Article 50: The third way

United Kingdom

UK Supreme Court refuses permission to appeal against decision to ask CJEU if, and how, the UK's notification to leave the EU under Article 50 can be revoked

Executive summary

There have been contradictory views as to whether, once issued, a notification under Article 50 of the Treaty of the European Union (“Article 50”) can be revoked, with Lord Kerr (the author of Article 50) in particular being clear in his view that it is revocable. In September 2018, we wrote on the decision of the Inner House of the Court of Session in Scotland to make a reference to the Court of Justice of the EU (“CJEU”), seeking confirmation as to whether, when and how the UK’s notification to withdraw from the EU, made under Article 50 can be unilaterally revoked.

Following that decision, the UK Government sought permission to appeal this judgment to the UK Supreme Court. Permission was first refused by the Scottish court itself on 8 November 2018 and now, has also been refused by the UK Supreme Court.

This means that the CJEU will hear the reference of the Scottish courts, without any intervention of the UK Supreme Court first. The CJEU have expedited the case and are due to hear the reference on Tuesday 27 November 2018, as a full court with their answer potentially available before the end of the year.

This opens up at least the possibility of judicial confirmation at CJEU level that there is a third option for UK Members of Parliament, who will shortly require to vote on whether to accept the agreement reached with the EU on the terms of the UK’s withdrawal. If the CJEU answers the reference in the affirmative – that Article 50 can be unilaterally revoked prior to 29 March 2019 – it would be clear that UK MPs would have an additional option available to them in any parliamentary vote: (i) approve the negotiated agreement reached with the EU, (ii) reject the negotiated agreement and opt for a “no deal” Brexit or (iii) a potential third option, unilaterally revoke Article 50 and choose to stay within the EU, whether permanently, or temporarily pending a renegotiation of the UK’s future relationship with Europe.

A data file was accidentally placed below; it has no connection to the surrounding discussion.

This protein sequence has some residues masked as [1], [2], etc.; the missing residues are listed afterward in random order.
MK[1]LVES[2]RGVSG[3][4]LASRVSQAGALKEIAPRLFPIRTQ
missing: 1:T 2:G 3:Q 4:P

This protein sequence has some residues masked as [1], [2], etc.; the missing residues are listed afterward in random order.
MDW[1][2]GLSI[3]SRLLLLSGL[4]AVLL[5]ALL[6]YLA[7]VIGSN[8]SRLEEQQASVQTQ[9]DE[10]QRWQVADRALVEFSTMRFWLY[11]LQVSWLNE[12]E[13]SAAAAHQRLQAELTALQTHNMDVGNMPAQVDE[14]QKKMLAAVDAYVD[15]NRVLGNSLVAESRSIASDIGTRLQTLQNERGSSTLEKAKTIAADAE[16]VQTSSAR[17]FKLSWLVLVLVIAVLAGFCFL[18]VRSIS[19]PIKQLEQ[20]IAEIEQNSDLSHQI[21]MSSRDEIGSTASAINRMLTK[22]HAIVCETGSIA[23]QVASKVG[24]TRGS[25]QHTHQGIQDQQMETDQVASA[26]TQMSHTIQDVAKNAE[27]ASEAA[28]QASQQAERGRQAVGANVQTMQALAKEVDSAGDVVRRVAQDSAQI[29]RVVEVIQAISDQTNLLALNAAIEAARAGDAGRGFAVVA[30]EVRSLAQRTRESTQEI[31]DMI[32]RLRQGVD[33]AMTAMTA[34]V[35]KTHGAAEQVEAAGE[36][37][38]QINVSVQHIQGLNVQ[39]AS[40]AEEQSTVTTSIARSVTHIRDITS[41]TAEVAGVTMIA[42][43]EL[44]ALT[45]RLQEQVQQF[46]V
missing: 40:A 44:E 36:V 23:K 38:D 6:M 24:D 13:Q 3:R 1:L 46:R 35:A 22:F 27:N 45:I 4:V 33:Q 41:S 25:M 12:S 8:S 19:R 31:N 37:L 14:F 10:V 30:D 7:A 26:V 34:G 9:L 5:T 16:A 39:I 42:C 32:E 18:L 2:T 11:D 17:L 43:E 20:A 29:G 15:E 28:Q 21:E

Background to the decision

On Friday 21 September 2018, the Inner House of the Court of Session in Scotland handed down its judgment in the much-anticipated appeal brought in the matter of Andy Wightman MSP and others v Secretary of State for Exiting the European Union [2018] CSIH 62.

The petitioners in this case include members of the Scottish, UK and European Parliaments. They seek a declarator from the Courts on whether, when and how the notification made by the Prime Minister under Article 50, which will lead to the UK’s withdrawal from the EU on 29 March 2019, can be unilaterally revoked. The petitioners argue that an answer to this question can only be authoritatively given by the CJEU.

At first instance, the request for a reference to the CJEU was declined, with the Lord Ordinary ruling that the question was hypothetical, as the UK Government had stated it did not intend to revoke the notification made under Article 50. The petition was also refused on grounds that it encroached upon parliamentary sovereignty, was outwith the court’s jurisdiction and that the conditions for a reference had not been met, given the hypothetical nature of the issue.

Why does this matter?